Shohei Ohtani contract could reach an absurd number even with injury per MLB Insider

The injury has had no noticeable impact on Ohtani's value.
May 21, 2023; Anaheim, California, USA;  Los Angeles Angels starting pitcher Shohei Ohtani (17)
May 21, 2023; Anaheim, California, USA; Los Angeles Angels starting pitcher Shohei Ohtani (17) / Jayne Kamin-Oncea-USA TODAY Sports

When Shohei Ohtani had to stop pitching due to his elbow injury, many thoughts swirled to the head of Los Angeles Angels fans. This wasn't only a big blow for Angels fans who love watching the right-hander take the mound every sixth day, it was a big blow for Ohtani who was set to hit free agency at the end of the season.

It only made sense to think that Ohtani's elbow injury would have some sort of impact on his free agency process. He will not pitch in 2024, and who knows how healthy he'll remain in 2025 and beyond while he's also hitting every day? I mean, there's no precident for what Ohtani has done and is trying to continue to do.

According to Jeff Passan of ESPN (subscription required) Ohtani's market doesn't seem to be impacted at all with the injury. In fact, it can still reach an absurd number.

Shohei Ohtani could earn up to $600 million with his contract even while injured

"The Ohtani extravaganza is barreling toward the finish line, and when he finally agrees to a deal, the number, sources said, will surge well beyond $500 million. One source said he believes Ohtani will receive a contract for at least $550 million. Another said the bidding could reach $600 million. Regardless of where it lands, it will shatter the record for the largest guarantee in North American sports history: the $426.5 million the Los Angeles Angels gave to Ohtani's teammate, Mike Trout."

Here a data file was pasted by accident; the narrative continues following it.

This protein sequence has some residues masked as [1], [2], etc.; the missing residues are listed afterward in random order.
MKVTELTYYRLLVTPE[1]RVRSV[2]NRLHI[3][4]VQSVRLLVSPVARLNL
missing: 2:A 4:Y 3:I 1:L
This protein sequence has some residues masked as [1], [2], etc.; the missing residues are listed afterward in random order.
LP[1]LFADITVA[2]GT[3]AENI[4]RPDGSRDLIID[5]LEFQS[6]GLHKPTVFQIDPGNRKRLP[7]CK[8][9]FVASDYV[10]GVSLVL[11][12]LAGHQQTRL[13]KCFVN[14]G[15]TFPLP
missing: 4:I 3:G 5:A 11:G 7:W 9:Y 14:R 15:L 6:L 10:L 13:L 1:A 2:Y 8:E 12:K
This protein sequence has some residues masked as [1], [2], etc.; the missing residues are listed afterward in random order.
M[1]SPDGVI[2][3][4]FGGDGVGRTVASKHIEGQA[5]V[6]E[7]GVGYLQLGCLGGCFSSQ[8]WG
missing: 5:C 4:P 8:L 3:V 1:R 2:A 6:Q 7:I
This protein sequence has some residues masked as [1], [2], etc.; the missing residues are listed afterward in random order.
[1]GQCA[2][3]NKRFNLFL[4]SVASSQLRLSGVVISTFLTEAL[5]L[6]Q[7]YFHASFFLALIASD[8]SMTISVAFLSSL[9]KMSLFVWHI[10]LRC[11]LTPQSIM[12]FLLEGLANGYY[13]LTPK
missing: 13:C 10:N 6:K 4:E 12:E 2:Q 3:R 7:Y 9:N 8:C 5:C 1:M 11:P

Jeff Passan - ESPN

It seems that $500 million is where negotiations will start with Ohtani, and his deal could be worth up to $600 million. There will probably be some incentives and opt-outs in there which will make the terms of the deal more complicated, but Ohtani's guarantee could start with a six. That speaks volume to what the league thinks of Ohtani.

Whichever team signs him is perfectly willing to take the gamble that Ohtani might not be the pitcher he once was. They're willing to do this because of the hitter he is, and because of the draw he is. There is no draw bigger in MLB right now than Ohtani. The money he brings in will make the deal more than worthwhile for any team, and the production he gives on the field is the icing on the cake.

Ohtani, even with his pitching in question, is set to shatter Mike Trout's guarantee of $426.5 million by at least $75 million. While the elbow injury may be preventing his contract from starting with a seven, it doesn't seem to really be impacting his value much at all. That, of course, is absurd. Will the Angels be the team to give him the contract that begins with a six? I guess that remains to be seen.